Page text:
INTERNATIONAL NEWS EXCERPTS
7/26/09 TO 8/01/09
'Casinos are driving youth to suicide'
India - Ruling party MLAs made a strong pitch on Monday that the state do away with casinos. She [Fernandes, MLA] said that youths were losing their salaries with the lure of earning fast money, ending up in depression and even contemplating on giving up their lives. Our children are losing their money, their salaries and then committing suicide.
timesofindia.indiatimes.com / 28 July 2009
EDITORIAL: Gambling's slope getting steeper
Canada - When legalized gambling was introduced... The governments claimed there would only be one or two casinos here or there. B.C. residents, on average, lost $436 per person in 2008 through gambling, It's expected to rise to $511 by 2010. It's $436 for everybody, from toddlers in diapers to centenarians.
www.bclocalnews.com / July 30, 2009
Gambler sues lotteries corp.
CANADA - A Winnipeg woman is suing Manitoba Lotteries Corp., claiming casino staff allowed her to continue gambling for years after she agreed to be banned from the establishments. She was thereafter continually allowed into the casinos operated by the defendant to gamble without any intervention...
cnews.canoe.ca / The Winnipeg Sun /
High-rollers curb their spending at the world's gambling hotspot
China - Even the global gambling capital is not immune to the economic crisis. For the first time Macau's multi-billion dollar business is suffering. But the financial downturn is not the only reason. Gambling is everything in Macau, the former Portuguese colony, now a Chinese Special Administrative Region. Its 500,000 citizens welcome 30 million visitors every year, most of them from mainland China and Hong Kong. The peninsula in the southeast of China is a huge attraction for one reason: Macau is the only place in China, where casinos are legal.
www.dw-world.de / / 28.07.2009
Off limits: sights and sounds of gambling
Australia - CLUBS, casinos and gambling venues could be required to undertake significant renovations to make sure children are not able to see, or even hear, gambling. Guidelines drawn up by state and federal ministers say children must not only be kept out of gaming venues but also must not be "exposed to gambling areas within venues". The guidelines also include encouraging breaks in play, banning the service of alcohol to people using a gambling machine and prominently displaying clocks so people can see how much time they have spent at machines.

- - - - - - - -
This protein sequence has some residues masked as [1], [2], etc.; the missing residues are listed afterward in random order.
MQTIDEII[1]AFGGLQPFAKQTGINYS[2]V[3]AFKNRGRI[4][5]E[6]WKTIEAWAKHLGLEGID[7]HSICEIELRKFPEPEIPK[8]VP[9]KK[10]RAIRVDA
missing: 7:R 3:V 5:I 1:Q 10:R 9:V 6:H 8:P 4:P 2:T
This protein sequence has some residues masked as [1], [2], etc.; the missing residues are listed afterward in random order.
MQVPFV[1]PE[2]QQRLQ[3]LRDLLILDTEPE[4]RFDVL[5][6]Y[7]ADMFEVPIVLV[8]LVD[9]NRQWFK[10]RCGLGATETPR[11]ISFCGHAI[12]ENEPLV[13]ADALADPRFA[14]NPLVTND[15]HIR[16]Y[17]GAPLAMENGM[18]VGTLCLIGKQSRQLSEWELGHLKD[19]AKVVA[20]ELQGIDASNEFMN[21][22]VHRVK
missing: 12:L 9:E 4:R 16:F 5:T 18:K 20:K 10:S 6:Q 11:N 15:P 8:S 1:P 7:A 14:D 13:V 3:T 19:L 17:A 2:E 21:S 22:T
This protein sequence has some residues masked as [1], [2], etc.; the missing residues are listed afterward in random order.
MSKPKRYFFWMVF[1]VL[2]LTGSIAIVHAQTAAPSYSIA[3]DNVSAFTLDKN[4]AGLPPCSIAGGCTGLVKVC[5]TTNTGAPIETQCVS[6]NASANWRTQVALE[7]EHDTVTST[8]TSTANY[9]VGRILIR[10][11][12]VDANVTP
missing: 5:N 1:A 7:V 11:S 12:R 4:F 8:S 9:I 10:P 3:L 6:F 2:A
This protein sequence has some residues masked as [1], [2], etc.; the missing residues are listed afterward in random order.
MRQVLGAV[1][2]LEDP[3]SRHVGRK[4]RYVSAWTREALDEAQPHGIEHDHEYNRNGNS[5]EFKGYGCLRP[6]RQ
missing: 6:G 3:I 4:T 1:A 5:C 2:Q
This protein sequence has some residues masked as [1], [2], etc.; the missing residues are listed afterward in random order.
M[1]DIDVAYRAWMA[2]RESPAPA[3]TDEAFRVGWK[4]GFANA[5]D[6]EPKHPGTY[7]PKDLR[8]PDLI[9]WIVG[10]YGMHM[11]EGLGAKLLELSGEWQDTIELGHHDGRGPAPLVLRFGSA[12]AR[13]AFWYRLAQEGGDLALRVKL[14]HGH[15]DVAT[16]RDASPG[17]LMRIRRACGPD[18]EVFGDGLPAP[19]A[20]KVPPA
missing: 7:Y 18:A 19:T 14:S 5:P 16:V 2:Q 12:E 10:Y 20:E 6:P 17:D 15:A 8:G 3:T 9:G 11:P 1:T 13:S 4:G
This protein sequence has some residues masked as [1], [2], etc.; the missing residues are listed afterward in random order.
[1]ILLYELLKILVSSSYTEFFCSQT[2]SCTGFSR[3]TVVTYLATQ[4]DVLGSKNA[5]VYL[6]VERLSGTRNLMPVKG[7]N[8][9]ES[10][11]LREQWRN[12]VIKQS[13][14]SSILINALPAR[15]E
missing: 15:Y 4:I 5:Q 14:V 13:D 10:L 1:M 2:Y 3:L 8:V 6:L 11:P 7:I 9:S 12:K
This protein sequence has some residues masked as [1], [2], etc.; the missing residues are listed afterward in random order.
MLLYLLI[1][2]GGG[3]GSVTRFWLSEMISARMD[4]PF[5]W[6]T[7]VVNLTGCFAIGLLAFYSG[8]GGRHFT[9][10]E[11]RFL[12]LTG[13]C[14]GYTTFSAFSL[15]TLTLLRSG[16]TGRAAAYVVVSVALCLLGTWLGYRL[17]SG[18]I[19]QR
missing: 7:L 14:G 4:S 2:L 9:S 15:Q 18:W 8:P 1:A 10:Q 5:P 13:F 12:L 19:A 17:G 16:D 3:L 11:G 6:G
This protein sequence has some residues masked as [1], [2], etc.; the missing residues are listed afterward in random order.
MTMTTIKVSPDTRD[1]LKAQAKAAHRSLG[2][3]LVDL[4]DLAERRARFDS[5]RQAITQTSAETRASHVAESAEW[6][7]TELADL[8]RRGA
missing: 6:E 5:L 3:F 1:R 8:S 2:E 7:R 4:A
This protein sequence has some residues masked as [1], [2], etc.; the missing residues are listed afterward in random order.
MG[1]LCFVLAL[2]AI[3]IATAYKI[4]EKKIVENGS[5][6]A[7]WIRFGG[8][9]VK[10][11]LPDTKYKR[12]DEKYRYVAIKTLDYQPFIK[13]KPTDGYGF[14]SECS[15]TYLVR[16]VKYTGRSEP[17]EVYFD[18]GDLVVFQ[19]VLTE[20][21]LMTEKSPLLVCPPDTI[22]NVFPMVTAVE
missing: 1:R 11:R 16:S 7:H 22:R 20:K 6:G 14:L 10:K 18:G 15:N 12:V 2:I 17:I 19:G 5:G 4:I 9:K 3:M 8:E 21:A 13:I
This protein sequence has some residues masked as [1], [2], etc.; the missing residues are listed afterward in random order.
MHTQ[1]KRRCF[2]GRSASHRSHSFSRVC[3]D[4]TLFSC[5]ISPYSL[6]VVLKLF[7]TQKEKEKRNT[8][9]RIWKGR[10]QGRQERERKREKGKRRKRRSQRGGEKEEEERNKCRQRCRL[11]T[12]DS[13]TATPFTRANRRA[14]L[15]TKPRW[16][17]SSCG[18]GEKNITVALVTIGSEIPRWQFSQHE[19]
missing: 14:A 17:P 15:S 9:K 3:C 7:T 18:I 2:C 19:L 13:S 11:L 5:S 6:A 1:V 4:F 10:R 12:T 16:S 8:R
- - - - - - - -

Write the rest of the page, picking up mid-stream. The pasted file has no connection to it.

www.brisbanetimes.com.au / / July 25, 2009
Online gambling 'timebomb' alert
UK - BOSSES at an addiction charity which helps alcoholics, drug users and problem gamblers to beat their vices have revealed their caseload has DOUBLED in the last year since the laws covering online casinos were softened. The 2005 liberalisation of gambling laws has been blamed for fuelling an increase in gambling addiction. Recent report for the Gambling Commission revealed that one in 20 young people had developed a gambling problem...
www.paisleydailyexpress.co.uk / Paisley Daily Express / / Jul 29 2009
OUR VIEW: 388 years to repay money unacceptable
New Zealand - The case of a Rotorua man effectively being given 388 years to repay the money he stole from his employer raises serious questions about our justice system. He took the money to bankroll a gambling habit.
www.rotoruadailypost.co.nz / 30th July 2009
Spain Working Towards Cleaning Up Online Gambling Laws
Spain - There are several countries that have been scolded because of their stances on Internet gambling. Spain was one of those countries, and unlike the US, Spanish officials are moving quickly to correct the discrepancies... Spain has been dealing with the European Commission regarding their online gambling practices.
www.casinogamblingweb.com / CasinoGamblingWeb.com / / July 27, 2009
The Lottery is a bad bet for the poor, says report
UK - A newly published report by the thinktank Theos reveals that people in Britain's lowest socio-economic groups are more likely to play the lottery than the more affluent, but are less likely to benefit from lottery funding. Paul Woolley, director of Theos, says the research adds to a "growing body of evidence" showing that Lottery players come from poorer backgrounds and spend significantly more than affluent players. "The old argument that the National Lottery is a 'tax' on the poor for the benefit of the middle classes may have some justification," concluded Woolley.
www.ekklesia.co.uk / / 30 Jul 2009
Trust stops giving grants to racing industry
New Zealand - A Christchurch-based trust is leading the way, making a decision to stop distributing part of its profits to racing. The foundation hopes it will be an example to other trusts. Pokie machines generate millions of dollars, and part of their profits are set aside for charity. But instead of worthy causes, $25 million of those profits goes to support the racing industry.
www.3news.co.nz / / 29 Jul 2009
US And China Want Free Trade, Except For Online Gambling
- While both countries claim that compliance is essential, they have not shown as much through their online gambling stances. [US REP] Frank is representing millions of people in the US that want to be free to gamble online legally if they choose to do so. China is in a similar situation as the US when it comes to online gambling laws.
www.casinogamblingweb.com / CasinoGamblingWeb.com / / July 29, 2009